Sequencing TSCC

Dnr:

SNIC 2016/3-64

Type:

SNAC Small

Principal Investigator:

Karin Nylander

Affiliation:

Umeå universitet

Start Date:

2016-10-18

End Date:

2017-11-01

Primary Classification:

30499: Annan medicinsk bioteknologi

Webpage:

Allocation

Abstract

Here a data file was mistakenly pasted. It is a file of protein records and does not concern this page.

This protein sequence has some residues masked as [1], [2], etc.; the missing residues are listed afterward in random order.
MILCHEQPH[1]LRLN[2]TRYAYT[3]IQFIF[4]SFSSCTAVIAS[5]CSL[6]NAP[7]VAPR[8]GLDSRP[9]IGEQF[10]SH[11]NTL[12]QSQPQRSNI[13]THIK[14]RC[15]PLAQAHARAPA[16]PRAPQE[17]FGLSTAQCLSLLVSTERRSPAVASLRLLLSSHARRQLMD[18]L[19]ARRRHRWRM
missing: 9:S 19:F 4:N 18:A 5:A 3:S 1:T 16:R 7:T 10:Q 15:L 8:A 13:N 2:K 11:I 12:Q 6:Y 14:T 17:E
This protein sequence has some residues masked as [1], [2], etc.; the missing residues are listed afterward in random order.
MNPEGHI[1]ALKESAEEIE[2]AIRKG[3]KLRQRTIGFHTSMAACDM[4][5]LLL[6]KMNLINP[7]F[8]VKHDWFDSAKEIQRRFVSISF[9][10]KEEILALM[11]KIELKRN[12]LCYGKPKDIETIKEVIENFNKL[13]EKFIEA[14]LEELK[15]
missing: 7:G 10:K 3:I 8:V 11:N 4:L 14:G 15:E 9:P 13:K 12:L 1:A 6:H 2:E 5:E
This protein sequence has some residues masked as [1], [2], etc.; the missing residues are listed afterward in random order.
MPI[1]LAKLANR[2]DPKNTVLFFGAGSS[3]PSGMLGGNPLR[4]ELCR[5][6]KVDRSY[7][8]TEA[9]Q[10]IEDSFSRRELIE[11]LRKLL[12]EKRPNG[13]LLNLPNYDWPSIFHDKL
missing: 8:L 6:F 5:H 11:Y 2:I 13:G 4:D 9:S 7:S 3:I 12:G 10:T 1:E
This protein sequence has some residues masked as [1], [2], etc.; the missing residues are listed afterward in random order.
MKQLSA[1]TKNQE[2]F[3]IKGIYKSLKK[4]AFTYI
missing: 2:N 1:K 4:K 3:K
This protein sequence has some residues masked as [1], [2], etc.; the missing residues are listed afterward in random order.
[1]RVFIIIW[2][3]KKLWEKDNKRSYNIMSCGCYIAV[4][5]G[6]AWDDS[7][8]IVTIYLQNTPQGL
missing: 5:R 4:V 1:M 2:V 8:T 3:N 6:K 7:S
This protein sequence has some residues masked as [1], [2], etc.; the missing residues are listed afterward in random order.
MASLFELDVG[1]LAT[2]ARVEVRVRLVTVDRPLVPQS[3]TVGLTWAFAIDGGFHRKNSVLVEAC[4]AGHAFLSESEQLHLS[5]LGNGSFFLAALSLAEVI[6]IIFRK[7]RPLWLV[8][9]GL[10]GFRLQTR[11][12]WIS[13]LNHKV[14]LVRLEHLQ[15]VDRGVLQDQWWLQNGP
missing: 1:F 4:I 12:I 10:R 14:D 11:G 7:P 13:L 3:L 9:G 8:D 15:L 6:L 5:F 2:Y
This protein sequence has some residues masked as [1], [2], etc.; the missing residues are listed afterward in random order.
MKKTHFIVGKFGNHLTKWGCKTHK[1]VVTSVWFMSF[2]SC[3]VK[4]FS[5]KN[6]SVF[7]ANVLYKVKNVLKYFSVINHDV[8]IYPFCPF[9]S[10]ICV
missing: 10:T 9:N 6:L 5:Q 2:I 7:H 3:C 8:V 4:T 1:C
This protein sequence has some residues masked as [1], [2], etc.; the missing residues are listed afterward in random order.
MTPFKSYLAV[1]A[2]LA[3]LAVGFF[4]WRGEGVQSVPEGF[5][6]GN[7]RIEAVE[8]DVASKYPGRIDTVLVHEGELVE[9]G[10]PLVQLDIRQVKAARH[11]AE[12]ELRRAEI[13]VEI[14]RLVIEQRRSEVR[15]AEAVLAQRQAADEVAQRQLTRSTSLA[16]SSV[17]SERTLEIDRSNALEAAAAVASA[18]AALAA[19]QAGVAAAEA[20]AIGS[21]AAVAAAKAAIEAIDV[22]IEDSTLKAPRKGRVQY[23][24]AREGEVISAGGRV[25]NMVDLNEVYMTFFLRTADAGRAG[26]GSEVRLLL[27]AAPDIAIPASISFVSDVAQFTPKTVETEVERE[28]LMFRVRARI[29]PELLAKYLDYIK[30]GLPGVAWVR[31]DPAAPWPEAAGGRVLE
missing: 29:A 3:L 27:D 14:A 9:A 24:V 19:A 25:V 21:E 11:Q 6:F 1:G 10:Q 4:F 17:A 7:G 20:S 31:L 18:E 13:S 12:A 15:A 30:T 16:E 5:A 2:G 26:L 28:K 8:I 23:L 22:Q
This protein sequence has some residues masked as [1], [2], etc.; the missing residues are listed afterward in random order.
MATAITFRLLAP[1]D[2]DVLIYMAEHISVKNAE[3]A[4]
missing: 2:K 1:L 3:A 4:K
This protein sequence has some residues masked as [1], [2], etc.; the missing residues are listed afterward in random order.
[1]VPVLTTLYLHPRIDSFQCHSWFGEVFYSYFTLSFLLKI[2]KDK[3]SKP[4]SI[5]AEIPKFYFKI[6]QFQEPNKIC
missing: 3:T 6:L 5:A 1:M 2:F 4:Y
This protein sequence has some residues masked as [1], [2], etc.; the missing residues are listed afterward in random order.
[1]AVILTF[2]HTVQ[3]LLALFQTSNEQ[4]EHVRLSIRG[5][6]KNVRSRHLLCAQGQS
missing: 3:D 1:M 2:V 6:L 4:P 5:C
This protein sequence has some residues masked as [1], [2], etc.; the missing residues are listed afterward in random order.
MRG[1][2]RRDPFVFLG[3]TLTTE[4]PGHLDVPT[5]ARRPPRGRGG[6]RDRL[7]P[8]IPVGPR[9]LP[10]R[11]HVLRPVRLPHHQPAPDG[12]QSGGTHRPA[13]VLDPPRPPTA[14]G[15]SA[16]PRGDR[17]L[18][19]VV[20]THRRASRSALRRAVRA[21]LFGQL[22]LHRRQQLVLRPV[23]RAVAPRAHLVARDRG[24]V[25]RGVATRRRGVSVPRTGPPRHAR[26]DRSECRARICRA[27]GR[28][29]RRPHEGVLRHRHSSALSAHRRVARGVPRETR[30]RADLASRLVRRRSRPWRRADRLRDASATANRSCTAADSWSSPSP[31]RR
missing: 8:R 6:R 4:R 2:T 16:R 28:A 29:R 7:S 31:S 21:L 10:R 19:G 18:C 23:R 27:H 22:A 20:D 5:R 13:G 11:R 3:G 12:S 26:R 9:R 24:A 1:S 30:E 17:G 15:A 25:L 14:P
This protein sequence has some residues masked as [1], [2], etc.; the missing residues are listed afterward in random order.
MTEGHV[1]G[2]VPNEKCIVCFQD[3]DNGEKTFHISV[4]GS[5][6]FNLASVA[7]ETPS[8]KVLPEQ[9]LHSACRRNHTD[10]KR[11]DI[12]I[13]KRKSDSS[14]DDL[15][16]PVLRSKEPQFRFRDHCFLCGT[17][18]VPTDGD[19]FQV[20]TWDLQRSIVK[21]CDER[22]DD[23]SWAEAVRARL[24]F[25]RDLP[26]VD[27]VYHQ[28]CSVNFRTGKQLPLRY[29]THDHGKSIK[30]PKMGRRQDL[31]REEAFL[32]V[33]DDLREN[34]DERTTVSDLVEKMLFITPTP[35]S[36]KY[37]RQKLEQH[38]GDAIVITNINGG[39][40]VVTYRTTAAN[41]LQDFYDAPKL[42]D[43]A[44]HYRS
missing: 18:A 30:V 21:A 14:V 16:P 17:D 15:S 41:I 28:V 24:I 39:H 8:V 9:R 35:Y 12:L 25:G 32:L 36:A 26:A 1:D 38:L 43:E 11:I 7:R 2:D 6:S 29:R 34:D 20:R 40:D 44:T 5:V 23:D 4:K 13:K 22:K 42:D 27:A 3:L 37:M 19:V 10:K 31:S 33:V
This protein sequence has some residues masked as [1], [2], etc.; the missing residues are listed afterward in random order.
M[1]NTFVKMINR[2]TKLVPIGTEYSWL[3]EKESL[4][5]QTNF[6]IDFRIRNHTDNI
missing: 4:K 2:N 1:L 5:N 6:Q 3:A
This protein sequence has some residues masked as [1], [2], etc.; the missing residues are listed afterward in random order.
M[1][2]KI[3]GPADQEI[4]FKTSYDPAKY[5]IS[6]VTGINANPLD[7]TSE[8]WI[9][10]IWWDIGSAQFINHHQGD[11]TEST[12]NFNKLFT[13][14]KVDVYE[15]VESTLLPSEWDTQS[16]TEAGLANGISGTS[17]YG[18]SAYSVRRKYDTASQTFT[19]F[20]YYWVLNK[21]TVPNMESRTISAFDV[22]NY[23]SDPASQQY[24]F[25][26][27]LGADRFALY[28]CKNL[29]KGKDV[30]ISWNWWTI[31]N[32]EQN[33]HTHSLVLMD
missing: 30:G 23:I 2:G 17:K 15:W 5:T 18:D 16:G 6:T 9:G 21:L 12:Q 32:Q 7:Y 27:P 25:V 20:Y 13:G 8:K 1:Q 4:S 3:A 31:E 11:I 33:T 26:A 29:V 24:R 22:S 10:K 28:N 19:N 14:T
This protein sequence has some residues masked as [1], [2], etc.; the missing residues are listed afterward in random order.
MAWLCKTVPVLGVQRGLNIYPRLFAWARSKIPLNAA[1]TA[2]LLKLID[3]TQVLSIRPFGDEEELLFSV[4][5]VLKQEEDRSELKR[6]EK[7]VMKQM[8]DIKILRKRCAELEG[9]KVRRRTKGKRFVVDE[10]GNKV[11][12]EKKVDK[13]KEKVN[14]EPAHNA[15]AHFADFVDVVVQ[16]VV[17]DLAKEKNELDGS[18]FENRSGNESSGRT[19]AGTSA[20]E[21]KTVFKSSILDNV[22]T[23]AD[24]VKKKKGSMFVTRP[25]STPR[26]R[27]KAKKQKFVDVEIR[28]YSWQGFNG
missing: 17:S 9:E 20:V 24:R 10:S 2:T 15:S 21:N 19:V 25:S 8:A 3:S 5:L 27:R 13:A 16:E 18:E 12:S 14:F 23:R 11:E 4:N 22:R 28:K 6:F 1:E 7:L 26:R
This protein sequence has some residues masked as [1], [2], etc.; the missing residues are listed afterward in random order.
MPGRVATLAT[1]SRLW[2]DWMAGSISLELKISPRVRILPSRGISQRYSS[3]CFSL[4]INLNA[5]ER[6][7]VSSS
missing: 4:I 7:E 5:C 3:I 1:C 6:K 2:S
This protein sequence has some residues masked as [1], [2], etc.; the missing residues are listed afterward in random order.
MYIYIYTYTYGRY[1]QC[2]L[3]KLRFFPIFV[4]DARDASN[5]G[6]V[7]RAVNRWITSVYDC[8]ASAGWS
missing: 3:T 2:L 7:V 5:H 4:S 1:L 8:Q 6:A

Squamous cell carcinoma of the tongue, TSCC, is a severe disease with an increasing incidence worldwide, including young people (≤40 years) and particularly women. Patients with oral cancer, of which the tongue is the major site, often have molecular changes in clinically normal mucosa surrounding the tumour, the so-called “field effect” or “field cancerization”. Patients treated for oral carcinoma thus run a risk of developing a relapse within the same area or a new tumour in the vicinity. The present project aims at mapping changes specific for the clinically tumour free field surrounding the tongue tumour. These field cancerization abnormalities could identify the alterations that are responsible for tumour initiation and therefore, at least theoretically, could represent targets for eradicating both pre-existing tumours and the potentially pre-neoplastic cells that are responsible for relapse. Furthermore, differences/similarities between TSCC in young (≤40 years) and old (>65 years) patients will be mapped. In this project we will use TSCC, clinically tumour free tissue adjacent to the TSCC and blood from the same patients. Tumour tissue and clinically tumour free tissue adjacent to the tumour will be used for whole-genome gene expression profiling and DNA and RNA from the same samples plus blood (to look for germ line mutations) will be further analysed using whole exome and whole transcriptome sequencing. The field cancerization changes we find can either be an effect of the already established tumour on the non-neoplastic surrounding tissue, or can represent changes that precede development of a new tumour. Whether these alterations in apparently normal tongue tissue are cause or effect of the accompanying TSCC, they represent aberrations from normal tongue tissue indicative of tumour formation or tumour presence. The comparison between young and old patients will clarify if there are differences at the expression or genetic level that can help explain the increasing number of young patients being affected by this severe and mutilating disease. The project is carried out in collaboration with ENT-specialists, and all studies are performed on tissue from patients with TSCC, and results thus mirror the clinical reality. As among collaborators there are experienced clinicians, results can be professionally evaluated concerning their clinical significance, and findings of clinical impact can also be quickly implemented in the clinical practice.